This has probably been helped not only by their habit of nesting close to us, but also by the fact they only eat insects and not crops of any kind. As a result, we have never seen them as pests. In Classical times, artists celebrated their return on frescoes and pottery. Some cultures considered it lucky if one nested in your house. Since at least the 19th century, sailors have employed swallow tattoos to represent a number of themes, despite the fact they aren’t seabirds. When people still thought they might hibernate under the sea, the fact they could do so without drowning was considered lucky by sailors. Later on, a swallow tattoo came to represent a safe return home, as well as a fellow long-distance traveller. One swallow tattoo meant a sailor had travelled 5,000 miles, while two stood for 10,000.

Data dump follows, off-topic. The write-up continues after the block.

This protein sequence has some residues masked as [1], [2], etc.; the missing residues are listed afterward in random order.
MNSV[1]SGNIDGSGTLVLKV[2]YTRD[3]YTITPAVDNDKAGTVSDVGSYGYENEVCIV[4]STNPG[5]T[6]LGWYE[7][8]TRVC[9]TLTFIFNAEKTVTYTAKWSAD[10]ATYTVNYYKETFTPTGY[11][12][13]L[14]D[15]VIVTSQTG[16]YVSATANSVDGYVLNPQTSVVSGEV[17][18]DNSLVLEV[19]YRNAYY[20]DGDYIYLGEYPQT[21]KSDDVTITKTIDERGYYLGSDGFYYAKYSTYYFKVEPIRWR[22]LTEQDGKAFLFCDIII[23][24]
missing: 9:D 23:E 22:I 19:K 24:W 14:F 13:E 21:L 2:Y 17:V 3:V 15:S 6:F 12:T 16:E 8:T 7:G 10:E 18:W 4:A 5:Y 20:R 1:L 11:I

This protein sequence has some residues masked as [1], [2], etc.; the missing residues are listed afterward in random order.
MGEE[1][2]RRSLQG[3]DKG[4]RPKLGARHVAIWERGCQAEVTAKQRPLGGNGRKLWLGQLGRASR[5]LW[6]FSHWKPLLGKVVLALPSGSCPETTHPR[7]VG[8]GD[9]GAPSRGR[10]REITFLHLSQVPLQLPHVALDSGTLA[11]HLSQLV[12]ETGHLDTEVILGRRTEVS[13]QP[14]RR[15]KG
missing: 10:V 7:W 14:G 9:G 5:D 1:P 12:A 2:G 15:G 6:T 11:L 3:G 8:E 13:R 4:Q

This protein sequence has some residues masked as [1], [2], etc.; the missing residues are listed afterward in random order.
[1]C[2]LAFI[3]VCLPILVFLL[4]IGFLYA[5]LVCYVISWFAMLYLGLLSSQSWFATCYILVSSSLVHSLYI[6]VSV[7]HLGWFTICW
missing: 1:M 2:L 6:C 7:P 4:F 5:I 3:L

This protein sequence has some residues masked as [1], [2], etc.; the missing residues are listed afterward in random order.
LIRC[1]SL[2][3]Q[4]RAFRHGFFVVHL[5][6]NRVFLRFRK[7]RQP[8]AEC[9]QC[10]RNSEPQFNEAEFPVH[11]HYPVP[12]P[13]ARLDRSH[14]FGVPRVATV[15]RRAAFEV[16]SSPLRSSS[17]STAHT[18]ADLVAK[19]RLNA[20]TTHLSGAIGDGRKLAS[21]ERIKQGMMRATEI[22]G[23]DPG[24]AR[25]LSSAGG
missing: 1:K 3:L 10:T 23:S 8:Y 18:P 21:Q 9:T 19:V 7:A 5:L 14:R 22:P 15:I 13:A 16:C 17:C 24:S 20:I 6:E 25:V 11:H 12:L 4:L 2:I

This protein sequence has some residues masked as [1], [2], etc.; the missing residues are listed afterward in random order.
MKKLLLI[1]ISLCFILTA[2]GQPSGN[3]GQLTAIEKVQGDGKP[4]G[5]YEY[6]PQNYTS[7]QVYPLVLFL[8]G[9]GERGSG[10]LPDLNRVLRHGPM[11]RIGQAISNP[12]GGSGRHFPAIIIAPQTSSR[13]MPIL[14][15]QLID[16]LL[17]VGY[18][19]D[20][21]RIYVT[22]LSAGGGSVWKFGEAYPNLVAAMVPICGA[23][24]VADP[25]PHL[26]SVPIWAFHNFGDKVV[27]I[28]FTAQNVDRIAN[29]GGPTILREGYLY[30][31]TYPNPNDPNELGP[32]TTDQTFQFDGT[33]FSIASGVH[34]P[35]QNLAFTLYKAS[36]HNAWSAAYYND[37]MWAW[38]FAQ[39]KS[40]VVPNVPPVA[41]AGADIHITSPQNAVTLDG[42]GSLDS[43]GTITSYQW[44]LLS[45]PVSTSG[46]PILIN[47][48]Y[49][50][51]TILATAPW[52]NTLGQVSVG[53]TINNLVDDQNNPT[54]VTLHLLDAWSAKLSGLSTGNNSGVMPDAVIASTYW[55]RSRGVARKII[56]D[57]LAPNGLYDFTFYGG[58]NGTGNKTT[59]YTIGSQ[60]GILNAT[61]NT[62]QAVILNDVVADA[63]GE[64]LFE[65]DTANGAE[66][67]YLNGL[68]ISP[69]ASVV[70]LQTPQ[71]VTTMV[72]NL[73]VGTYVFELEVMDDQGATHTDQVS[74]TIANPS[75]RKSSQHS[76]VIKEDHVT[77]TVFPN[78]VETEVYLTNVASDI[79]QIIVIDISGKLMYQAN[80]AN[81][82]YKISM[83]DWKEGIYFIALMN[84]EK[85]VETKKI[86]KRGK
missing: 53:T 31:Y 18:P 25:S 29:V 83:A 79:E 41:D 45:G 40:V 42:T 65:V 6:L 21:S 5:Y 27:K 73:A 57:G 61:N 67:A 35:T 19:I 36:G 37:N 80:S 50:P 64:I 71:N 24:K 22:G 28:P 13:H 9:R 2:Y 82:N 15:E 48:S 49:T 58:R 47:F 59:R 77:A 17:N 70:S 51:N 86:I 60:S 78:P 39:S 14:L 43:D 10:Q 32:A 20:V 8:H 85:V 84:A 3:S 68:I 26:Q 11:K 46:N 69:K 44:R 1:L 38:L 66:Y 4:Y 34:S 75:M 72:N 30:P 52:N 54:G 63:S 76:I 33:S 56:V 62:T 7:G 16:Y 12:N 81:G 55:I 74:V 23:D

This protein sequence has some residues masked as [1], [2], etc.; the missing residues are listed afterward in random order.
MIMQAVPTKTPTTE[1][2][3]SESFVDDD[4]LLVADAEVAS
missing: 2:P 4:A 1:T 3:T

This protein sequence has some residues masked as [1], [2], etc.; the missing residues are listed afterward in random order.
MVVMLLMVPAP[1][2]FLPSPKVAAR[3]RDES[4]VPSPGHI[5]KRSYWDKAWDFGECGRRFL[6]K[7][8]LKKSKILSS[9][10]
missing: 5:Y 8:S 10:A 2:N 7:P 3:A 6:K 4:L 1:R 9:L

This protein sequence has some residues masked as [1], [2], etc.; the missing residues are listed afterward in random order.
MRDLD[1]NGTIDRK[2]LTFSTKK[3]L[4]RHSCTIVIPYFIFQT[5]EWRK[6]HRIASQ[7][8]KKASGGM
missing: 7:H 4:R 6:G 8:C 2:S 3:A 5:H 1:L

The Singular Swallow
The swallow’s fortunes in the UK have taken a turn for the worse in recent years. The BTO recorded a 23% decline in the breeding population between 1995 and 2020. Certainly, many people are noticing that less swallows seem to be gracing our skies each summer. A number of factors could be at play. Climate change and the availability of their insect food, however, are almost certainly the most likely problems facing them. The fear is that if these issues aren’t addressed, less and less of them will make it back each year. The prospect of one day not being able to celebrate the remarkable annual return of this beautiful bird is a sobering one indeed.